TSA sticking to its guns about knives



On Thursday, Transportation Security Administration Chief John Pistole went before lawmakers on Thursday and re-confirmed the agency’s decision to allow some knives and other items on airplanes for the first time since they were banned following the 9/11 terror attacks.

“I think the decision is solid and it stands and we plan to move forward,” Pistole testified before the House Homeland Security Committee, The Associated Press reported. It’s unlikely in these days of hardened cockpit doors and other preventative measures that the small folding knives could be used by terrorists to take over a plane, Pistole said.

On March 5, TSA announced that some knives under two and a half inches and some previously banned sports equipment, including hockey sticks, will be allowed back on airplanes.

TSA says the change to the prohibited items list is “part of an overall risk-based security approach” allowing employees to better focus on “finding higher threat items such as explosives.”

But groups representing airline industry workers, including many flight attendants, pilots, TSA officers and federal air marshals, have come out against what they characterizes as a dangerous and “ill-advised” move.

This will “put law enforcement officers and the flying public at greater risk,” said Jon Adler, president of the Federal Law Enforcement Officers Association.

Several members of the House committee share those concerns and urged Pistole to reconsider his position, AP reported.

The Teamsters, as well as the United Steelworkers and some passengers rights groups have also stated their opposition to the new TSA rules and executives at American Airlines, US Airways and Delta Air Lines have written letters directly to the TSA chief.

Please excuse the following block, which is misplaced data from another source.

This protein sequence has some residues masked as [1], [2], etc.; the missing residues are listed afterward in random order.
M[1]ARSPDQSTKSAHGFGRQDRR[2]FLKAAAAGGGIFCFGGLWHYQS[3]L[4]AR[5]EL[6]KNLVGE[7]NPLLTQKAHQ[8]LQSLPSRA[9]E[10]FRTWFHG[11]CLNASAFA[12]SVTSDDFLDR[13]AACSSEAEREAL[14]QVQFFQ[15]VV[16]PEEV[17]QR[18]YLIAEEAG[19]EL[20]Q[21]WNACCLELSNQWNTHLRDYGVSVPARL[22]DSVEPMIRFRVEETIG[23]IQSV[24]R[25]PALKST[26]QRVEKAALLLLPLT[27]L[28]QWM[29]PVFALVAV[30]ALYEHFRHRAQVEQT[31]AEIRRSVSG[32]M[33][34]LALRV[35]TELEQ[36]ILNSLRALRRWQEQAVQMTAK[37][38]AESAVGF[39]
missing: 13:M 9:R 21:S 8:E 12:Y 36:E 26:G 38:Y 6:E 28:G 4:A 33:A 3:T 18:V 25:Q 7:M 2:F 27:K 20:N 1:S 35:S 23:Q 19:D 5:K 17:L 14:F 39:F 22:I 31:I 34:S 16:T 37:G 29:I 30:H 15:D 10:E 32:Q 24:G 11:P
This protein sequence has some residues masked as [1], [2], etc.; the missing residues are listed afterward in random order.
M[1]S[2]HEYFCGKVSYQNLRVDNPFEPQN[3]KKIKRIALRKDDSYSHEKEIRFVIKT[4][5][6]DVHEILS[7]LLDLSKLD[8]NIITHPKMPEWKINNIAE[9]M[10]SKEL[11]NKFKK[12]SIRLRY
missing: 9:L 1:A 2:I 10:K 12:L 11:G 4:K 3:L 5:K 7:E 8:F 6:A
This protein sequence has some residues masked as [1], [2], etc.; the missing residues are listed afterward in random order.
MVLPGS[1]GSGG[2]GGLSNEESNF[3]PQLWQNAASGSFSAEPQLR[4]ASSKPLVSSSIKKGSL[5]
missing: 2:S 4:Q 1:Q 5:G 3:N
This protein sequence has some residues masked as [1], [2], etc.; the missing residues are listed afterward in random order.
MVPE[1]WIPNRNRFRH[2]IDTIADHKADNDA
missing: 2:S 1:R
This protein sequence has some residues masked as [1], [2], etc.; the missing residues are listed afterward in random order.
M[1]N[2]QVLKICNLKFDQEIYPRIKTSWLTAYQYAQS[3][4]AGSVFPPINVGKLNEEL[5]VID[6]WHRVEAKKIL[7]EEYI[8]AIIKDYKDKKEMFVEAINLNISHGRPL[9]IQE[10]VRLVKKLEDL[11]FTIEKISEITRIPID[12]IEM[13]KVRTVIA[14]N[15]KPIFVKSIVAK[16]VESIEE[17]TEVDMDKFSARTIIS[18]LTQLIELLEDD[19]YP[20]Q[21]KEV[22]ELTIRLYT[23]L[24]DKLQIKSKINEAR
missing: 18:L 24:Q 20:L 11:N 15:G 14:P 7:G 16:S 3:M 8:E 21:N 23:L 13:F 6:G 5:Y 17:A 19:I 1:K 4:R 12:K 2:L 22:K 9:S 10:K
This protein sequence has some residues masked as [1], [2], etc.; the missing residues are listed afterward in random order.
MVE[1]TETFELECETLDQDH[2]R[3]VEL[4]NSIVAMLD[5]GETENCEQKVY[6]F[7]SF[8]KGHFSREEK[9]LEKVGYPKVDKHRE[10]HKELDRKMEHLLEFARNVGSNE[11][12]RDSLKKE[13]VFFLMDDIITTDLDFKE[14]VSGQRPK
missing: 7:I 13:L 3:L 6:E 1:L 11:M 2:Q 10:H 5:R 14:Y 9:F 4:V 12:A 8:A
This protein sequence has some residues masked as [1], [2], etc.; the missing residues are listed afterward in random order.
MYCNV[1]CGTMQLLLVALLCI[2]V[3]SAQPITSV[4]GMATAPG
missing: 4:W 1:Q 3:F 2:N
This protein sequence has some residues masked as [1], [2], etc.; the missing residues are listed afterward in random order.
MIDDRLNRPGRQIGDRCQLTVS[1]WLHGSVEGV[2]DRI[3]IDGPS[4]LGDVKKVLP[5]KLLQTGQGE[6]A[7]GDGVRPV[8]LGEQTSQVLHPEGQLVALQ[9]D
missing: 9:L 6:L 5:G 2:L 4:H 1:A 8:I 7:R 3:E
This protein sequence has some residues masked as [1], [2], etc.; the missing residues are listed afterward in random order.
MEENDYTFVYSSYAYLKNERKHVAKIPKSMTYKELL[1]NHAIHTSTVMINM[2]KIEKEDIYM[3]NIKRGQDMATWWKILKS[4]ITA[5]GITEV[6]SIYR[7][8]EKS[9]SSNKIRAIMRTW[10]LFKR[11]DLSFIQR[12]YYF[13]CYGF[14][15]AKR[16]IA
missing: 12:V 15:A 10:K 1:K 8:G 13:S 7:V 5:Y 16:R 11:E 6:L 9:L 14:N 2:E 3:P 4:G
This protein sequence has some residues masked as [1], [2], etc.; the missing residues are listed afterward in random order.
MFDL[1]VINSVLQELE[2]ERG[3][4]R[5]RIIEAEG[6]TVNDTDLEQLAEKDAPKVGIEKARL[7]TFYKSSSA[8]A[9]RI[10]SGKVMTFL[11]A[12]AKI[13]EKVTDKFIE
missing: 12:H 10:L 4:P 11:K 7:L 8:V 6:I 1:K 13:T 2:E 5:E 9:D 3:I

“We object to the agency decision to allow small knives back in the airplane cabin,” Richard Anderson, Delta’s chief executive officer, wrote in a letter dated March 8th. In a letter dated March 12, American Airlines senior vice president William Ris encouraged TSA “to reassess its proposed revisions to the prohibited items list.”

Southwest Airlines “is engaged with TSA in discussions,” said spokesman Chris Mainz. United has also expressed concerns to the TSA about the policy, but on Thursday a spokesperson declined to offer specifics.

The airline trade group Airlines for America was originally in support of TSA’s approach to “combining its vast experience with billions of passenger screenings with thorough risk-based assessments,” but it has softened its stance.

“We believe additional discussion is warranted before items that have been banned for more than 11 years are allowed back on aircraft,” said A4A spokeswoman Katie Connell.

A petition asking the White House to stop the TSA changes now has over 30,000 signatures. Earlier this week, Rep. Ed Markey (D-Mass.) introduced legislation with Rep. Michael Grimm (R-N.Y.) aimed at blocking the changes as well.

(My story about pushback to the TSA plan to allow knives back on airplanes first appeared on NBC NEWS.com)

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One thought on “TSA sticking to its guns about knives

  1. Received this comment via email:

    I sympathize with the flight attendants not having enough staff per plane, but I would feel much safer if I were allowed to carry my Swiss Army knife on the plane, the way I could from 1981-2001. (Turned 14-ish in ’81, and somebody gave it to me as a gift.)

    My next point, and the one which might open up more of the can of worms, is that alcohol on flights seems to cause more trouble than the penknives many of us used to carry on flights, and perhaps that is the substance which should be banned from flying. I am not denying knives can be dangerous, but after ’01, I’d rather have it with me than not. The ironic point, is that I live in a state where one is not allowed to carry ANY weapon inside an airport. Even if they are allowed on planes, I would risk fines and possible imprisonment for just having it at my home or nearby airports.

    Thanks so much for your time! If you think it would be useful to the discussion, I will try to rewrite it, yes.

    — Heather J.
    Traverse City, MI

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